Rutgers New Jersey Medical School experts Diane Calello, executive and medical director at the New Jersey Poison Control Center, and Bruce Ruck, managing director at the same center, are available to discuss tips on how to stay safe after a hurricane in this busy season.
The NJ Poison Control Center weathered Superstorm Sandy alongside its residents. Through its experience, poisoning risks significantly increase during and after a severe weather event. The poison control center shares important health and safety information and lessons learned here in New Jersey.
What dangers can occur after a flood?
Floodwaters can cause injury and spread illness and disease. Standing water may contain sewage, snakes/reptiles, dangerous chemicals, and housing and building debris. Floodwaters can contaminate food, drinking water and medicines. If there's a chance any of these items have come in contact with floodwater, do not use them — throw the items out.
Although ticks and mosquitoes may be the farthest thing from your mind, they shouldn't be. Bites from ticks and mosquitoes spread illness and disease. Mosquitoes will lay eggs in standing floodwaters. Wear EPA- registered insect repellent to prevent bites from both ticks and mosquitoes. Be mindful of other types of bites — wildlife and pets are often displaced after disasters. Scared, cornered, or injured animals will bite.
What dangers can occur after a power outage?
Carbon (CO) monoxide is a toxic gas that gives no warning – you cannot see it, smell it, hear it, or taste it. Gas-powered equipment, including generators, pressure washers, grills, camping stoves, and vehicles, produce carbon monoxide. Generators must be kept outdoors at least 20 feet away from doors, windows, and vents. Do not use fuel-burning appliances or tools indoors.
It is unsafe to idle your car in the garage even with the garage door open. If you need to charge your phone, pull your vehicle completely out of the garage with the tailpipe/exhaust facing away from home. Dangerous levels of CO can build up quickly in your home, apartment, or vehicle, poisoning those inside, including pets.
Every home should have working carbon monoxide detectors. Detectors should be on every level of the home, including near sleeping areas. If detectors are battery-operated, remember to check them twice a year when changing the clocks.
It is important to recognize the signs and symptoms of carbon monoxide poisoning and to act quickly. Early symptoms of CO poisoning can be confused with viral illnesses like the common cold, seasonal flu, and COVID-19 (headache, dizziness, weakness, upset stomach, vomiting, chest pain, and confusion).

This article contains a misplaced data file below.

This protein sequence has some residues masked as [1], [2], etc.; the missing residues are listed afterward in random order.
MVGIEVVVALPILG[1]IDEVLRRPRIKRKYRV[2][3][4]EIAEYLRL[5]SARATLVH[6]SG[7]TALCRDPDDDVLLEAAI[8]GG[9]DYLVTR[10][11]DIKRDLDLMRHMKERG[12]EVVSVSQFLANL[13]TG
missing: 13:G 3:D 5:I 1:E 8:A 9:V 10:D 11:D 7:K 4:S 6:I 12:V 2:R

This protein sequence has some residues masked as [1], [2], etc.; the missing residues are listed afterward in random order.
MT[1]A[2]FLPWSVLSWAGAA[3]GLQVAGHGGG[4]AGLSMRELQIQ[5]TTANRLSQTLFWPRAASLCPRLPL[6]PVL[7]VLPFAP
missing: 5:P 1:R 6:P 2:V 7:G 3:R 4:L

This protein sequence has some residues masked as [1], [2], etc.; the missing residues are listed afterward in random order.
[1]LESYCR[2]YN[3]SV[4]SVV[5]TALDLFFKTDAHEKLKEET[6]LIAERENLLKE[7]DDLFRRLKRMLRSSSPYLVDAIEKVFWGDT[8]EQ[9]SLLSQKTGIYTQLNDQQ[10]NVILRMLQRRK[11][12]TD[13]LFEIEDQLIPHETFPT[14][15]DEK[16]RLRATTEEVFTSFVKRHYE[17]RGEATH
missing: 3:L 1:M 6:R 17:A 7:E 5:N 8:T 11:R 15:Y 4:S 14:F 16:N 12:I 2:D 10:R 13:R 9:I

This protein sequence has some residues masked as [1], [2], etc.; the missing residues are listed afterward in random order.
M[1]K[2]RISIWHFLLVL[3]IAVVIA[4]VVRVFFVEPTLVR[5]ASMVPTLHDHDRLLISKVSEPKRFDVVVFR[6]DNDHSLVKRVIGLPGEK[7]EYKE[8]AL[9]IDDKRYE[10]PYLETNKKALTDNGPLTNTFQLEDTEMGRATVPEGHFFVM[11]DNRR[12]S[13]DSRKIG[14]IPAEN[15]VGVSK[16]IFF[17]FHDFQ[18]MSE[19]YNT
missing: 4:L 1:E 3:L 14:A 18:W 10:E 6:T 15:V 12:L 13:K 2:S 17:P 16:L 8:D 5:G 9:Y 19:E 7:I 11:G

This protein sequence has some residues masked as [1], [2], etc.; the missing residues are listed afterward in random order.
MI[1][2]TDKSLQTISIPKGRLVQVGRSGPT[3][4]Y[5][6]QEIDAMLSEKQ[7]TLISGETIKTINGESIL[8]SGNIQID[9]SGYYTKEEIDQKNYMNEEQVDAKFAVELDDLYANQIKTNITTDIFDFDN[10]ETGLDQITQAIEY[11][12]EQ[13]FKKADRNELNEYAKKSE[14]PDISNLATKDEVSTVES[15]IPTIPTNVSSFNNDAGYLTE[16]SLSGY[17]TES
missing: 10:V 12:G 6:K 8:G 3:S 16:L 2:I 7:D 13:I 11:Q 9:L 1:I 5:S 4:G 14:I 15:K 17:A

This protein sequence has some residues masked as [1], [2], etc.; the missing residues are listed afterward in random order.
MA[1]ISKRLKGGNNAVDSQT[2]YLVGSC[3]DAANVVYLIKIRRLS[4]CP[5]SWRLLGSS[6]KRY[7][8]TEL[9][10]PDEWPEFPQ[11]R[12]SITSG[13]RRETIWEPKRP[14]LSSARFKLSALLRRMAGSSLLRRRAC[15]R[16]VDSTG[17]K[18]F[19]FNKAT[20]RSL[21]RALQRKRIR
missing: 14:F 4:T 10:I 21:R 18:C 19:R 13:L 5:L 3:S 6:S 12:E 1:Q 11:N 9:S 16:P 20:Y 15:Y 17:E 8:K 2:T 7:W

CO poisoning is a medical emergency. Call your local poison control center at 1-800-222-1222 if you suspect poisoning. If someone is unconscious, not breathing, hard to wake up, or having a seizure, immediately call 9-1-1.
Additionally, power outages significantly increase the risk of food and medicine poisonings.
Foodborne illness, also known as food poisoning, results from eating food contaminated with harmful bacteria, viruses, or other foreign material. The symptoms of foodborne illness are flu-like and may include abdominal pain, diarrhea, nausea, vomiting, and fever.
Food in refrigerators and freezers can quickly spoil when the power is out. Limit the use of refrigerators and freezers, only open doors when necessary. Be mindful of medicines that need to be refrigerated as they too can spoil. Other things to note:
- Place a refrigerator thermometer in the center of the refrigerator. If the temperature is above 40 degrees Fahrenheit, throw out the food.
- When power is restored, allow time for the refrigerator to reach below 40 degrees Fahrenheit before restocking.
- If any food looks or smells odd or if you are just unsure, remember the old saying: "When in doubt, throw it out."
Power outages with loss of lighting can lead to medicine dosing errors and exposure to look-alike products. Many chemical products look similar to food and drink items. When the power is out, it is easy to make a mistake. Use a flashlight to prevent a mishap.
Handling gasoline improperly can lead to illness and injury. Do not siphon gas. Gasoline can cause chemical burns to the skin, eyes, and mouth. If swallowed, gasoline can cause devastating health effects from pneumonia to coma to death.
What should you do to stay safe when trying to clean up after a storm?
Use gloves and eye protection. Do not mix chemicals – this could create toxic fumes. Open doors and windows to ensure there is plenty of air circulation. Follow the directions on cleaning products, including directions on how to dilute the chemical safely.
Rutgers Biomedical and Health Sciences (RBHS) takes an integrated approach to educating students, providing clinical care and conducting research, all with the goal of improving human health. Aligned with Rutgers University–New Brunswick, and collaborating university-wide, RBHS includes eight schools, a behavioral health network and four centers and institutes. RBHS offers an outstanding education in medicine, dentistry, pharmacy, public health, nursing, biomedical research and the full spectrum of allied health careers. RBHS clinical and academic facilities are located throughout the state.